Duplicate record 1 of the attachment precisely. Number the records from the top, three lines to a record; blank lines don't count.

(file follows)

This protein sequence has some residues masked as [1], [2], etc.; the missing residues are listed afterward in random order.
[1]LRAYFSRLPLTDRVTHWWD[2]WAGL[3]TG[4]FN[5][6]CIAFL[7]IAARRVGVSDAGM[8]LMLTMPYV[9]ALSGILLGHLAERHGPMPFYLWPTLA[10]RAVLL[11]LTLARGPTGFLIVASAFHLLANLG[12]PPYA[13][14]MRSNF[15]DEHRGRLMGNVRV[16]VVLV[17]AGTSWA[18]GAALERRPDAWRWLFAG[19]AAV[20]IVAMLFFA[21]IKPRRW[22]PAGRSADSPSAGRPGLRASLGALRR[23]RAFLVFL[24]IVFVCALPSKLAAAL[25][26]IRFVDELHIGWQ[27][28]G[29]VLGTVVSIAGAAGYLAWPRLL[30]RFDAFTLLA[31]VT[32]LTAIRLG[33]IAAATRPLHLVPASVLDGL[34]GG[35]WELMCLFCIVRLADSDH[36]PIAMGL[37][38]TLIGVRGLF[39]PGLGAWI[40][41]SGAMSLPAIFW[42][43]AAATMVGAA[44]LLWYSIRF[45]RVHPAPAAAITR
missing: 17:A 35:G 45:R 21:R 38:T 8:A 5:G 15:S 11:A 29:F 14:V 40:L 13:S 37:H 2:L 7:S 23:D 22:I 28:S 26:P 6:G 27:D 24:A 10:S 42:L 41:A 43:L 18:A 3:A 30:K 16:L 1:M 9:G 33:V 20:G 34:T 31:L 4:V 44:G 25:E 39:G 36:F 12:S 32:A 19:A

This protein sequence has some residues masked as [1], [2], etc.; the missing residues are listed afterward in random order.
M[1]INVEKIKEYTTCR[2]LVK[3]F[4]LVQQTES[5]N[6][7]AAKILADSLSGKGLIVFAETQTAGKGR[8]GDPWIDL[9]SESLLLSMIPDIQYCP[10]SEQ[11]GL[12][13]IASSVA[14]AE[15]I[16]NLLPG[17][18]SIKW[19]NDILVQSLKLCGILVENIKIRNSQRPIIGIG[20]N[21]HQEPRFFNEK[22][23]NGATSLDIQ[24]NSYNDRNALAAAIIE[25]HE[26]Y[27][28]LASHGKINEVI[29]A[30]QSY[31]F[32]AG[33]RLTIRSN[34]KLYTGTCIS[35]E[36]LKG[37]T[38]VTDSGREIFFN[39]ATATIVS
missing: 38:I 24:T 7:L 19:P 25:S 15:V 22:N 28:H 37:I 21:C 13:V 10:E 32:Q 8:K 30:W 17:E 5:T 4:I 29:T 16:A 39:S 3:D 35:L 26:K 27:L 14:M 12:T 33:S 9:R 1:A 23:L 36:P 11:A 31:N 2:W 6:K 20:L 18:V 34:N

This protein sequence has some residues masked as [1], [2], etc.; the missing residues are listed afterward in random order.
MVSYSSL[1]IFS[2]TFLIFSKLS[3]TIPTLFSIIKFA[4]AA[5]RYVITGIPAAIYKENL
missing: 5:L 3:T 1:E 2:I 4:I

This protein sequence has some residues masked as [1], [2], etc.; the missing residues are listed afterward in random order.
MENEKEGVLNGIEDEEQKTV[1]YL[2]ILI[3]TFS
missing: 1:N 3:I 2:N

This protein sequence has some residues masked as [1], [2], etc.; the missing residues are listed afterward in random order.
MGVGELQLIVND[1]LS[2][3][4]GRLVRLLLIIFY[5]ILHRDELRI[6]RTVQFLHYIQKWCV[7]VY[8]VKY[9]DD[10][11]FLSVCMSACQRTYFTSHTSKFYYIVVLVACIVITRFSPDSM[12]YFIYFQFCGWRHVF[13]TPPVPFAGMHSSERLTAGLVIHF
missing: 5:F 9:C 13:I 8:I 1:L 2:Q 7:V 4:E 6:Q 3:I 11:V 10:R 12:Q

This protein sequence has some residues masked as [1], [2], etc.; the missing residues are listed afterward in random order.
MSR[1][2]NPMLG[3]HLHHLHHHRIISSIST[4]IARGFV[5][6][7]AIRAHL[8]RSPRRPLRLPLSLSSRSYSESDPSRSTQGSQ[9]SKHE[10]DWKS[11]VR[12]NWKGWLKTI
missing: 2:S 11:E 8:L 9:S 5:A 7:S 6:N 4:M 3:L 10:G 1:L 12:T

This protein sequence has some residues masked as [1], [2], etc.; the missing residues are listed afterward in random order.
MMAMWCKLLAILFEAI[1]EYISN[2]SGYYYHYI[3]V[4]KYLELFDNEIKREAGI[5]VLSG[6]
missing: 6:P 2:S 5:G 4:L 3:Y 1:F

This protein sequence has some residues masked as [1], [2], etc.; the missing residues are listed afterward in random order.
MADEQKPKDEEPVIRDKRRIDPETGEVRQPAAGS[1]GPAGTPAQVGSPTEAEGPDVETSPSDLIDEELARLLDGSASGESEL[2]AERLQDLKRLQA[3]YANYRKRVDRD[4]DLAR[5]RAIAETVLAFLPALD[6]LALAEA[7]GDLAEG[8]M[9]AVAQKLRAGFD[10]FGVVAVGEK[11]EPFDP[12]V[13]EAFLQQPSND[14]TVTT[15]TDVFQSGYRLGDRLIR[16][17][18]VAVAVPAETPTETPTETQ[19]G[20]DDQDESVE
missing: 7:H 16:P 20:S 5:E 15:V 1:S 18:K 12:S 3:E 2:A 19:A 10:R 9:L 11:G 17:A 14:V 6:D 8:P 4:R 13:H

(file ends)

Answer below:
This protein sequence has some residues masked as [1], [2], etc.; the missing residues are listed afterward in random order.
[1]LRAYFSRLPLTDRVTHWWD[2]WAGL[3]TG[4]FN[5][6]CIAFL[7]IAARRVGVSDAGM[8]LMLTMPYV[9]ALSGILLGHLAERHGPMPFYLWPTLA[10]RAVLL[11]LTLARGPTGFLIVASAFHLLANLG[12]PPYA[13][14]MRSNF[15]DEHRGRLMGNVRV[16]VVLV[17]AGTSWA[18]GAALERRPDAWRWLFAG[19]AAV[20]IVAMLFFA[21]IKPRRW[22]PAGRSADSPSAGRPGLRASLGALRR[23]RAFLVFL[24]IVFVCALPSKLAAAL[25][26]IRFVDELHIGWQ[27][28]G[29]VLGTVVSIAGAAGYLAWPRLL[30]RFDAFTLLA[31]VT[32]LTAIRLG[33]IAAATRPLHLVPASVLDGL[34]GG[35]WELMCLFCIVRLADSDH[36]PIAMGL[37][38]TLIGVRGLF[39]PGLGAWI[40][41]SGAMSLPAIFW[42][43]AAATMVGAA[44]LLWYSIRF[45]RVHPAPAAAITR
missing: 17:A 35:G 45:R 21:R 38:T 8:A 5:G 15:S 11:A 29:F 14:V 40:L 13:S 37:H 2:L 7:S 23:D 22:I 28:S 26:P 6:G 27:D 24:A 10:S 42:L 41:A 43:L 18:A 3:A 30:K 16:L 1:M 9:G 33:V 20:G 34:T 31:L 4:V 44:G 25:E 39:G 36:F 12:S 32:A 19:A